I have noticed however that my solo movie-going tends to evoke reactions of sympathy and concern among friends and acquaintances. I am deeply puzzled by this, but I suspect that being single at the movies is regarded as a cry for help of the highest order – a shout to the world that you are alone and friendless, with not a soul who is willing even to accompany you to the movies. It also seems to induce faint embarrassment, even guilt, among those who regard themselves as close friends (“You went alone? Why didn’t you just call me? I’ve seen it before but for you I would have come along again…”)

So deeply entrenched is the apparent indignity of solo movie going that nothing you say can convince them that you actually want it that way. But I like watching movies alone, you say in response to commiserating pats on the back and ‘chin-ups’. “Poor thing”, you hear them whisper as they turn away. “But at least she’s putting a brave face on it”.

I find this not just annoying in the extreme but also incomprehensible. The way I see it, the best thing about a multiplex is that you can dive into it alone with equanimity. It is true that I would not have ventured into old-world theatres on my own … but for some reason a multiplex induces a feeling of heightened well-being and independence, obviating the need for company.

Besides, I take movie-going quite seriously and am picky about my companions. At the very least, I look for an appreciation of the following movie-going principles – which I have found sadly lacking in a surprising number of would-be companions.

  1. The objective of going for a movie is to watch the movie. Social engagement is a peripheral benefit and cannot come in the way of the primary objective. Therefore mid-movie conversation is entirely unwelcome. I cannot stress this enough.
  2. We are not in a competition to guess what is going to happen next; nor are we there to beat the hero / heroine to a particular dialogue. The idea (unthinkable as it may be) is to watch passively as the plot unfolds.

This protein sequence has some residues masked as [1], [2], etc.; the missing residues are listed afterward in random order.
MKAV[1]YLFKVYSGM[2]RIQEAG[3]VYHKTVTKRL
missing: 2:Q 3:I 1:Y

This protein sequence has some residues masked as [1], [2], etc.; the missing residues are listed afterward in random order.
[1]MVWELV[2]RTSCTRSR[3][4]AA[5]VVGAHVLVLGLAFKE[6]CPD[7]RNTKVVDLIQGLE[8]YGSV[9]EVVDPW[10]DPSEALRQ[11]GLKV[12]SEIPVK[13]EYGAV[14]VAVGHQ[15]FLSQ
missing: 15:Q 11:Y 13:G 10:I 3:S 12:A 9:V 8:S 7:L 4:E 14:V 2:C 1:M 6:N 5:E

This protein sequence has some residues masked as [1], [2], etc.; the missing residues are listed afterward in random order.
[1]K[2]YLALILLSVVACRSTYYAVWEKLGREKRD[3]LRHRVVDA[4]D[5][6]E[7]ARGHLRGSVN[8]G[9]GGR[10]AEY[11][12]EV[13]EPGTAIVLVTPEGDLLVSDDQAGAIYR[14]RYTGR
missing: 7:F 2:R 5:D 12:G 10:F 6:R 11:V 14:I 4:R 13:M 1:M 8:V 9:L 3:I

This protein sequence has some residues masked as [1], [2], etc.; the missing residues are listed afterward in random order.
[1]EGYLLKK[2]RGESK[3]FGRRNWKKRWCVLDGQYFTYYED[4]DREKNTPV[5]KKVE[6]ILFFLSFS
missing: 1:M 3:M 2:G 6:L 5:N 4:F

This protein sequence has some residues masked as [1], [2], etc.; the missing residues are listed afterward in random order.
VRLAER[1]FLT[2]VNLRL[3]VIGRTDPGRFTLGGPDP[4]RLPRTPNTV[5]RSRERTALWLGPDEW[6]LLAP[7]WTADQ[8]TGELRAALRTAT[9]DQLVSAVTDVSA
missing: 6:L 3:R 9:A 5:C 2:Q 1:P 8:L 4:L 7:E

3. Before commenting negatively on the movie or lapsing into hoots of derisive laughter it is advisable to check companion’s reaction to movie. If companion seems engrossed and appreciative, keep opinion to self.
  4. Food and drink needs to be purchased before the movie or during the interval. Under no circumstances whisper ‘do you want a chicken hotdog’ while the protagonist battles for his life.
  5. Keep loo breaks to a minimum. Especially if they entail climbing over companion’s knees and spilling her popcorn.

Of late I have been carrying a printout of these simple principles along with me to a movie, to keep would-be sympathizers at bay. Usually I find people disappearing quite hastily after reading them, which in my view only points to the extent of non-compliance with basic movie etiquette.

Movie-going for most people, I suspect, is a social experience. For me it is clearly a personal one. And so goes my pursuit of single-dom at multiplexes … with half an eye out for the perfect movie companion.

Thursday, August 18, 2005


The simplification fanatics are at it again. Unplug your life, they say. Simplify. Get rid of clutter, complexity, gadgetry, technology … get rid of the life-corrupting unauthentic xyz. Go back to your roots, get out of the concrete jungle, retreat into the silence of the mountains. Unplug.

Unplug? I clutch worriedly at my Home Theatre System and spirit my Nokia 3230 out of sight. It disturbs me, this kind of talk. Aren’t we just about getting complex enough for life to be fun? As far as I am concerned, I have nowhere near had my fill of life-corrupting complexity. These are the days of miracles and wonder, and nothing you say will convince me otherwise.

After all, if you’re as old as I am, the days of unplugged existence are quite fresh in memory. I still remember when acquiring a gas connection was a lifetime achievement. (I am proud to say that I am one of the lucky few who have experienced such triumph firsthand. Oh, those years of toil – when being ‘unconnected’ had a wholly different meaning. I queued up, I groveled, I sidled greasily up to social acquaintances whose uncles owned gas agencies, I cultivated an unspeakable oily charm to endear myself to gas dealers. And oh, the euphoria when the first gleaming red cylinder finally arrived at my doorstep. I almost feel a pang for the young of today who will never experience such magic).